This seems wrong to me. In every way. Sex is a beautiful gift of intimacy between husband and wife, and to desire that intimacy should be blessed, along with a blessing on the desire to wait. We present this immaculate ‘don’t need sex and certainly don’t desire it because I’m not married’ image that is entirely unrealistic. Even Christian singles desire sex. Trust me. You’re not alone, if you are a Christian trying to wait for marriage to experience sexual intimacy, and yet have a powerful sex drive. It’s normal. It’s how God created you. And it’s beautiful and good. When God finished creating mankind, He said, “It is very good”. That includes your sexuality and your desires. We have this infatuated notion that marriage is about sex, and once we have the freedom to enjoy that intimacy without guilt or shame, knowing we are committed to that person and they committed to us, then all will be right in our world and our sexuality will be blessed by God. But it is already blessed, as a single who struggles with it and desires a marriage partner. The key is to master those drives, and bring them under God’s design, and take authority over them, rather than to be driven and mastered by the desires. I explain this to every client who struggles with sexuality.

When sharing these struggles, it is common to hear an exasperated and defeated, “I don’t know what’s wrong with me!” And the first time I say, “Nothing. There’s absolutely nothing wrong with you. Your desires are blessed by God,” they look stunned. By the time I’ve explained why it is good, most readily accept it as God’s truth–because I pull it straight out of the Bible–while others need time. I also explain how, through abuse and molestation, their sexuality was prematurely awakened and they have had, usually from a very young age, knowledge of sexuality that they shouldn’t have need to know.

When singles have, since childhood, offered sexual services–oral sex, anal sex, masturbation and much more–for teens and adults (often in church), and then suddenly try to shut down that sexuality, often harshly judged by their churches for the struggles, all while the molester is overlooked, there are serious battles to fight through. When the people they ‘serviced’ show up at church happily married and have that intimacy, often never confronted by their crimes, and the victims are left to struggle with the memories and aftermath, things feel pretty dark, pretty fast.

The one gift we can offer these victims–and it’s the least we can do–is affirming their sexuality and desires, and bless what their desires were created for; a committed, God-blessed relationship. In doing this we remove the shame unnecessarily imposed on them by sins committed against them. We bless who they are, as image bearers of our Creator. And thereby we bless God, standing in agreement with Him in saying that His design is very good.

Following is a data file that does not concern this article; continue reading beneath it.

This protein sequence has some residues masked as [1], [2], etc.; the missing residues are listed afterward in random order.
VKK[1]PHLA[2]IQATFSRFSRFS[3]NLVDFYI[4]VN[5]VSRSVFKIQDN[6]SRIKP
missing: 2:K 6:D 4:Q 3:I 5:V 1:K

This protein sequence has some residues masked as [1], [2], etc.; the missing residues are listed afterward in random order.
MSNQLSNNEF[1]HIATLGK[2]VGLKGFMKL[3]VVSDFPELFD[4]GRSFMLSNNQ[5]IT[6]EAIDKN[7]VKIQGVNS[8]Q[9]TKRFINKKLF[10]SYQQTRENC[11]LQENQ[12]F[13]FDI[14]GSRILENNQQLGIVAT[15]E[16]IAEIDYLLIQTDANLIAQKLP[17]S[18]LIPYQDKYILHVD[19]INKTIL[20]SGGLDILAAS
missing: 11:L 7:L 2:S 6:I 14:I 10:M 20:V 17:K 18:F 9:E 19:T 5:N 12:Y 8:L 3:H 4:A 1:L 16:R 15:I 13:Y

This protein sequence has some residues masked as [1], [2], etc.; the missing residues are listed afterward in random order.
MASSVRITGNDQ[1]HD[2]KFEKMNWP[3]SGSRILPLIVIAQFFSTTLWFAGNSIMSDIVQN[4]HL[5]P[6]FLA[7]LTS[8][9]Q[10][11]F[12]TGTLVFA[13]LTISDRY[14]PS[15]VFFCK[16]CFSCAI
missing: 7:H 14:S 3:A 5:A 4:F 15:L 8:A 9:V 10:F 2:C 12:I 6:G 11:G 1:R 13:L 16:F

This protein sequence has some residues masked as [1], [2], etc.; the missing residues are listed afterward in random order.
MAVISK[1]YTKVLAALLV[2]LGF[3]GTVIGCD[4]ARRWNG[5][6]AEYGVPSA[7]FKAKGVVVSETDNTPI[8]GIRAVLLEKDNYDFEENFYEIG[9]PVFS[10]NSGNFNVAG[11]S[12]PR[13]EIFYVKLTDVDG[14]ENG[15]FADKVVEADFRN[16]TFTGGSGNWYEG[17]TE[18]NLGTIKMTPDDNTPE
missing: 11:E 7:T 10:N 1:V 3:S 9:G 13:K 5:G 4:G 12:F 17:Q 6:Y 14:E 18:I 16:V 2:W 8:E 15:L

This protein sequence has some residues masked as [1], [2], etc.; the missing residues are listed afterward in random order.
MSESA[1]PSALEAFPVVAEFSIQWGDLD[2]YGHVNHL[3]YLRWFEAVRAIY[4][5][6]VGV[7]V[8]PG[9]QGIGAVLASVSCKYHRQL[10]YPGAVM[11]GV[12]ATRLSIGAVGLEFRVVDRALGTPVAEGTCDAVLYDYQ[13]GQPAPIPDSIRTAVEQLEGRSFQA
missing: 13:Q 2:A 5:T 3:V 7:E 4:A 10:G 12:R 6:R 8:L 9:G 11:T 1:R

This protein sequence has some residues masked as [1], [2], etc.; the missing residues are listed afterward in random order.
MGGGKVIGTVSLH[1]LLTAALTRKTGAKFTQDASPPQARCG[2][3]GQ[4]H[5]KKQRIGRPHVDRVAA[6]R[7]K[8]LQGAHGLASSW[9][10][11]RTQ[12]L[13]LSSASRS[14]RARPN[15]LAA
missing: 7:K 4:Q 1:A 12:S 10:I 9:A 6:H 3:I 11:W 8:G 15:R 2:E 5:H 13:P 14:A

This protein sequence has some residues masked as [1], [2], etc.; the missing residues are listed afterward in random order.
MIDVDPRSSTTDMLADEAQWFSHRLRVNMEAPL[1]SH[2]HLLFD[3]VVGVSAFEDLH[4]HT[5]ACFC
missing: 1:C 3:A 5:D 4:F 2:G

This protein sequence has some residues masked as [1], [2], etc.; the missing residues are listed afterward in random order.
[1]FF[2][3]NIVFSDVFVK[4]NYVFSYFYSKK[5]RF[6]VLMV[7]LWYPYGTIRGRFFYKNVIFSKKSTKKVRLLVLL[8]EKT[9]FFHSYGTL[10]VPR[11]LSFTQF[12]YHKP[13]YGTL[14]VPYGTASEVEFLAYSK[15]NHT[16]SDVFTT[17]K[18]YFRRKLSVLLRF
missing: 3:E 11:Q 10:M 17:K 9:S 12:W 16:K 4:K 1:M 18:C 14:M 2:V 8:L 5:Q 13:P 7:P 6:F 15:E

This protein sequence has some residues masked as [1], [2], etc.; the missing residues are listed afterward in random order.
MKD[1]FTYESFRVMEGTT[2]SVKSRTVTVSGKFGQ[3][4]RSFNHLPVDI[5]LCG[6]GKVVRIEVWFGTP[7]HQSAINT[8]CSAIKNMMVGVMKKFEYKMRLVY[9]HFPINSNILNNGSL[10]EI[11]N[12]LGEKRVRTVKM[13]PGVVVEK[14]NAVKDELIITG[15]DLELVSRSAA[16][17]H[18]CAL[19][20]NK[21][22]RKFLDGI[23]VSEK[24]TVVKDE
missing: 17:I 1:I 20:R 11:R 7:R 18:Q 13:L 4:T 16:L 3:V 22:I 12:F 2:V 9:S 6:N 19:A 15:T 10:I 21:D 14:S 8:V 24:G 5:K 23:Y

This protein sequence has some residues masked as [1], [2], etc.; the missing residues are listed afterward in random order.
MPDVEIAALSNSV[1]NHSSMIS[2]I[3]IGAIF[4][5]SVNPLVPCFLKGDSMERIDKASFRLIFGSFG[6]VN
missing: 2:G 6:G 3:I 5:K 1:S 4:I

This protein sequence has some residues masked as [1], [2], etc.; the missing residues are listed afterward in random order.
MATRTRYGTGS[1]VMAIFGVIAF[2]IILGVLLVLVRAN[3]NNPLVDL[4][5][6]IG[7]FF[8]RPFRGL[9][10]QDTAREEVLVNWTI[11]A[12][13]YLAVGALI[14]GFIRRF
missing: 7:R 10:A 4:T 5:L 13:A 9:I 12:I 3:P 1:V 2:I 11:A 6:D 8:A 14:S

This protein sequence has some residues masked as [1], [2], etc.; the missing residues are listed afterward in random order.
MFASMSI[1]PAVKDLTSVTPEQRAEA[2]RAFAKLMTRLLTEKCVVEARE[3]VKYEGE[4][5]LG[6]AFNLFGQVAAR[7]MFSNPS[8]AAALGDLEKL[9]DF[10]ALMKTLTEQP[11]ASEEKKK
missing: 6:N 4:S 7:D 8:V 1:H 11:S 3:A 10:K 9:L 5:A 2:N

So, today, if you are single, lonely and struggling with the heavy romance focus that is Valentine’s Day, I want to acknowledge and bless you. I bless you as a child of God, with human desires for sexual intimacy, and bless you in your struggle to master that desire. And where your sexuality was prematurely awakened, intensifying those desires and making it difficult, you need to know you are not alone, and it doesn’t make you perverted or ‘sick’. Where you are overtaken and a slave to that sexuality and long for freedom, there is help available; you don’t have to stay entrapped. God sees beyond the struggle and sees you. He sees your humanity, and it draws compassion from Him. (Psalm 103:13-14) He loves you and delights in you, and welcomes you into His presence. You are not ‘less than’, you are not unworthy. Your desires for love and intimacy are God-given, and my prayer is that God will meet your needs and grant you the desires of your heart.


~ T ~

© Trudy Metzger


The Loneliness of Sexual Victimization: Am I the only one?

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The perception that abuse doesn’t happen in Christian or religious circles is a setup for one of the most hopeless and agonizing sufferings; isolation. As if the hopelessness of believing there is no way out, no way through isn’t enough, this loneliness pushes us to the edge of survival and sanity. And, having survived that desire to die–for those of us who do survive–many of us shut down every emotion and live without feeling, without passion and without purpose to avoid ever standing on that cliff again.

God has so much more for us all! He stepped into time and death, to walk with us and enter into our pain and suffering. He cried out on that gruesome cross, “My God, My God! Why have you forsaken Me?” He understood our loneliness; that heart-rending ache that screams silently against our pain, longing to be understood. Or at least not to be left so alone.